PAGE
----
Eagles typically build their nests in trees, not on mountain tops. They tend to use the same nest each time they reproduce, but they never use the nest unless they are preparing it for their young, incubating the eggs, or caring for their young. A nest is not a bird’s home. It is a bird’s nursery.

There, the eagle knocks its’ [sic] beak upon a rock until it plucks it out. After plucking it out, the eagle will wait for a new beak to grow back and then it will pluck out its talons. When its new talons grow back, the eagle starts plucking its old-aged feathers. After five months, the eagle takes it famous flight of re-birth and lives for 30 more years!

This was the part that really bothered the student. Can you figure out the problem? Supposedly, this process takes five months. During that time, the eagle can’t eat. After all, for a while it has no beak. Then it has no talons. Then it can’t fly, because it has no feathers. The student specifically asked how the eagle could live that long without eating. He asked if some process like hibernation was going on.

I was really pleased that the student thought that through. There are animals that can live for extended amounts of time without eating. However, they generally achieve a low-energy state in order to do that. The eagle in this story isn’t in a low-energy state if it is growing a new beak, new talons, and new feathers! Obviously, then, this “renewal process” simply can’t happen the way it is described!

I am sure there are a lot of untrue sermon illustrations that are used time and time again, just as there are many untrue things written in science textbooks. It pays to be diligent. Check out those illustrations before you use them or repeat them!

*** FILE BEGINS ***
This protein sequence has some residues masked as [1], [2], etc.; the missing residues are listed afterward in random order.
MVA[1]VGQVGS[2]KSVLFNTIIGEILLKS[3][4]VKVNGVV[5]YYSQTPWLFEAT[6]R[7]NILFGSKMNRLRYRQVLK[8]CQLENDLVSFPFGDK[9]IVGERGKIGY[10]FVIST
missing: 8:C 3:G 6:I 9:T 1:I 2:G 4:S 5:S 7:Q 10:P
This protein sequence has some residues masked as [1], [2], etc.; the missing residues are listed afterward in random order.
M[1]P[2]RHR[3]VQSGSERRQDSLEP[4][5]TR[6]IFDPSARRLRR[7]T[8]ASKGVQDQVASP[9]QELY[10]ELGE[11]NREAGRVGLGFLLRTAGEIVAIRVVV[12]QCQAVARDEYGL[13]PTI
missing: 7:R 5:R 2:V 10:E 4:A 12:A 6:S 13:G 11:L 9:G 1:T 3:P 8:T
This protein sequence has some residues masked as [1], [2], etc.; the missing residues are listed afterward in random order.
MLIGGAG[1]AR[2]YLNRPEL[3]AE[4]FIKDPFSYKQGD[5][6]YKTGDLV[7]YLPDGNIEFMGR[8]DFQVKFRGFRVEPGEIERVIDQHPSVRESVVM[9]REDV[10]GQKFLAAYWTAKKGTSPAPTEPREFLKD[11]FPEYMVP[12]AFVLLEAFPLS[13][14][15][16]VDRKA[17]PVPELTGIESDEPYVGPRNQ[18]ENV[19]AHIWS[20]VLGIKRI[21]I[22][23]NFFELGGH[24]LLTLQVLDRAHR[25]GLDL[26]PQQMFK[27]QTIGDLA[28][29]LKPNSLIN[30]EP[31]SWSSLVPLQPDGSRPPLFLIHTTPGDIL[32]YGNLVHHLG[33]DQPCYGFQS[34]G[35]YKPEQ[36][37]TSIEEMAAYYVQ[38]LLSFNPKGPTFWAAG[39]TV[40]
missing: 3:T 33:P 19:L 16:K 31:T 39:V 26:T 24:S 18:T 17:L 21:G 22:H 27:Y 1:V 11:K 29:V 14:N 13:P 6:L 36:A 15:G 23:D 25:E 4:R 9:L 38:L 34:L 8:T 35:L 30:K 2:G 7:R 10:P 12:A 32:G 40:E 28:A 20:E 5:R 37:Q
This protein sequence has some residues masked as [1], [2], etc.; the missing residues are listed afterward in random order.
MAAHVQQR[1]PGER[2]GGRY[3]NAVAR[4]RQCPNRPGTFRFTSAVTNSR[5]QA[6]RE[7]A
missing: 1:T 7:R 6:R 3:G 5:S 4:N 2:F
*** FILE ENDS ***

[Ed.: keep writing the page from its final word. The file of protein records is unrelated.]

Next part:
7 Comments

  1. Dana says:

    Interesting. I haven’t heard that one, thankfully. Mostly, I hear what I know to be internet rumors used as illustrations.

  2. Lawrence Dol says:

    It is sad to me that Christianity, once a leading source of the world’s best thinkers, now has teachers that can’t even detect an obviously incredible tale. And this in the age of the internet where confirming or refuting this would be a matter of minutes. Nevermind the fairly obvious problem of a bird surviving for 5 months without food and most of that without water as well.

    1. jlwile says:

      This is what Dr. Noll referred to as the The Scandal of the Evangelical Mind. While I think he takes it to an extreme, I certainly agree that the Medieval Christian Church was significantly more intellectual (and open-minded) than today’s evangelical church.

      1. Joshua says:

        Although medieval popular writers did much the same kind of thing, accepting and passing on incorrect or fictional traveler’s tales or bestiaries in their eagerness to make a theological point. Search for Physiologus to see an example of this…

        1. jlwile says:

          I agree, Joshua. The example that comes immediately to my mind is Conrad Gessner in the mid 1500s. In his attempt to catalog all the known species of animals on the earth for his Historiae animalium, he ended up including mythical creatures like unicorns, based on the testimony of others.

  3. Phillip Mast says:

    When I saw the picture of the eagle I thought for sure it was going to be about how eagles learn to fly. The erroneous sermon illustration I’ve heard goes something like “the mama eagle pushes the baby out of the nest and it goes hurtling to the ground but the papa eagle swoops down and gives it a piggyback ride back to the nest. The process is repeated until the eagle learns to fly”.

    1. jlwile says:

      A woman asked me about that on my Facebook page, Phillip. I am going to write another post about that one.